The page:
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Fluids & Electrolytes
My patient, a postmenopausal woman, reports irregular vaginal bleeding. How is postmenopausal bleeding diagnosed and treated?-A.K., N.C.
Margaret McGill, RN, CNM, MN, replies: Because vaginal bleeding that occurs after menopause is a common warning sign of endometrial cancer, it should never be ignored. (Irregular bleeding may be normal in younger women because of hormonal fluctuations.)
Besides endometrial cancer, possible causes of postmenopausal bleeding include genital trauma, friable vulvar lesions, prescription or nonprescription hormonal therapies, overgrowth of the uterine lining, uterine or cervical polyps, or cancer of the cervix, fallopian tube, or ovary. Bleeding from hemorrhoids also can be mistaken by the patient for vaginal bleeding.
The health care provider may order a pelvic ultrasound to determine the thickness of the uterine lining and to look for ovarian or uterine tumors. She'll also perform an endometrial biopsy by introducing a flexible cannula into the uterus and suctioning fluid and cells. She may obtain a tissue specimen from the cervix's inner lining at the same time. In the lab, biopsy specimens are examined for abnormal cells. An alternative procedure for obtaining biopsy specimens is dilation and curettage.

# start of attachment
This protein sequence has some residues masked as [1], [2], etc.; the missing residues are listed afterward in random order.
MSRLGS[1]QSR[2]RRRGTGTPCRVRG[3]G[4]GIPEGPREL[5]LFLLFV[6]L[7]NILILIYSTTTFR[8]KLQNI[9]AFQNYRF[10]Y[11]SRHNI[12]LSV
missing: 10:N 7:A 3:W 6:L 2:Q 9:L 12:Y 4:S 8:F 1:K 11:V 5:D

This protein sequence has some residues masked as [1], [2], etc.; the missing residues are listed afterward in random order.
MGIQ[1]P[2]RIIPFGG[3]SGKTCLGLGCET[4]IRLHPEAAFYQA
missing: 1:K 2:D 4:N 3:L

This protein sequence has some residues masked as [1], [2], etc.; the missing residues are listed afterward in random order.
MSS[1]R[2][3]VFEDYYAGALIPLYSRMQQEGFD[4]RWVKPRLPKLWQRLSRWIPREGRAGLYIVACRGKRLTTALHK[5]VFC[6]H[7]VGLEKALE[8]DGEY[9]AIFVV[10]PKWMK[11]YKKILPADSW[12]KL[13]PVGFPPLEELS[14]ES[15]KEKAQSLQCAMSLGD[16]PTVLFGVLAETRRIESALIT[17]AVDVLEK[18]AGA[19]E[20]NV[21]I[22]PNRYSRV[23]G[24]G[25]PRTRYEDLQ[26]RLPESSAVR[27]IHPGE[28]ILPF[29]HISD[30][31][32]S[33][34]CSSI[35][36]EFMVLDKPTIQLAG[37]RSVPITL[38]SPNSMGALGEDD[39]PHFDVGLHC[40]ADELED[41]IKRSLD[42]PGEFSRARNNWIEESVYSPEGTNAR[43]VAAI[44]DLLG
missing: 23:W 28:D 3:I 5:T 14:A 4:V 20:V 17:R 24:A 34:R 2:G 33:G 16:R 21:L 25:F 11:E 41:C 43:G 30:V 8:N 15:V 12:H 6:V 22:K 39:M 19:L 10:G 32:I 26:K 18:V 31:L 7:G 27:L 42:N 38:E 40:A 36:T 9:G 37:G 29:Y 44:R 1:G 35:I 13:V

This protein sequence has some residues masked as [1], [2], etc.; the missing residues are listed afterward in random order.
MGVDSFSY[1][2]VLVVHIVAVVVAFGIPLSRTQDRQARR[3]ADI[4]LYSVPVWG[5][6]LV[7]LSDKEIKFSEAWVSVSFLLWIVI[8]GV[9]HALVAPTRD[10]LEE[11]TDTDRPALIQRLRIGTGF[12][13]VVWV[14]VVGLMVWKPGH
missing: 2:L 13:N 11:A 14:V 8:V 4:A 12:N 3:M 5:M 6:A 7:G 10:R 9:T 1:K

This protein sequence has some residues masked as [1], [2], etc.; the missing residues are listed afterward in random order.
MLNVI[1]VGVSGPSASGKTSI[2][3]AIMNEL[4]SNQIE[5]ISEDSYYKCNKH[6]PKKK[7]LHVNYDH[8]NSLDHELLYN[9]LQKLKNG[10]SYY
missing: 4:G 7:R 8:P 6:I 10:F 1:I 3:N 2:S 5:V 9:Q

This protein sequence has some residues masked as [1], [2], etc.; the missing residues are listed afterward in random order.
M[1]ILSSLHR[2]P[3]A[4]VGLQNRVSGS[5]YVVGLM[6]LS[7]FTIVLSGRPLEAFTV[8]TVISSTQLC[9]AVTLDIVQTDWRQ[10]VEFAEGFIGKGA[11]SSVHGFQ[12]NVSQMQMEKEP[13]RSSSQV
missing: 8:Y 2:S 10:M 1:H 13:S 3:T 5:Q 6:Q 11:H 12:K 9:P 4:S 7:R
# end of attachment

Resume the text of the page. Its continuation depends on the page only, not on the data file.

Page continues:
Depending on the cause of bleeding, treatment ranges from hormone therapy to treat friable tissue to surgery to remove lesions. Surgical removal of the uterus, tubes, or ovaries may be indicated if cancer is diagnosed.
Endometrial cancer, the most common reproductive tract cancer in women, most often affects women in their 50s and 60s. Besides age, other factors associated with endometrial cancer are obesity, nulliparity, diabetes, hypertension, polycystic ovary syndrome, late menopause, and white race.
Estrogen therapy may cause endometrial cancer, especially when given without progesterone to women who haven't had a hysterectomy. Other drugs that have estrogenic actions, such as tamoxifen, have also been implicated.
Make sure your patient sees a gynecologist for further diagnosis and treatment.
Margaret McGill is a certified nurse-midwife and assistant professor of nursing at Vanderbilt University School of Nursing in Nashville, Tenn. Clinical Queries is coordinated by Joan E. King, RN,C, ACNP, ANP, PhD, program director for the acute care nurse practitioner program at Vanderbilt University.
Breslin ET, Lucas VA. Women's Health Nursing: Toward Evidence-Based Practice. Philadelphia, Pa., W.B. Saunders Co., 2003.
DeCherney AH, Nathan L. Current Obstetric and Gynecologic Diagnosis and Treatment, 9th edition. New York, N.Y., Lange Medical Books, McGraw-Hill, 2002.
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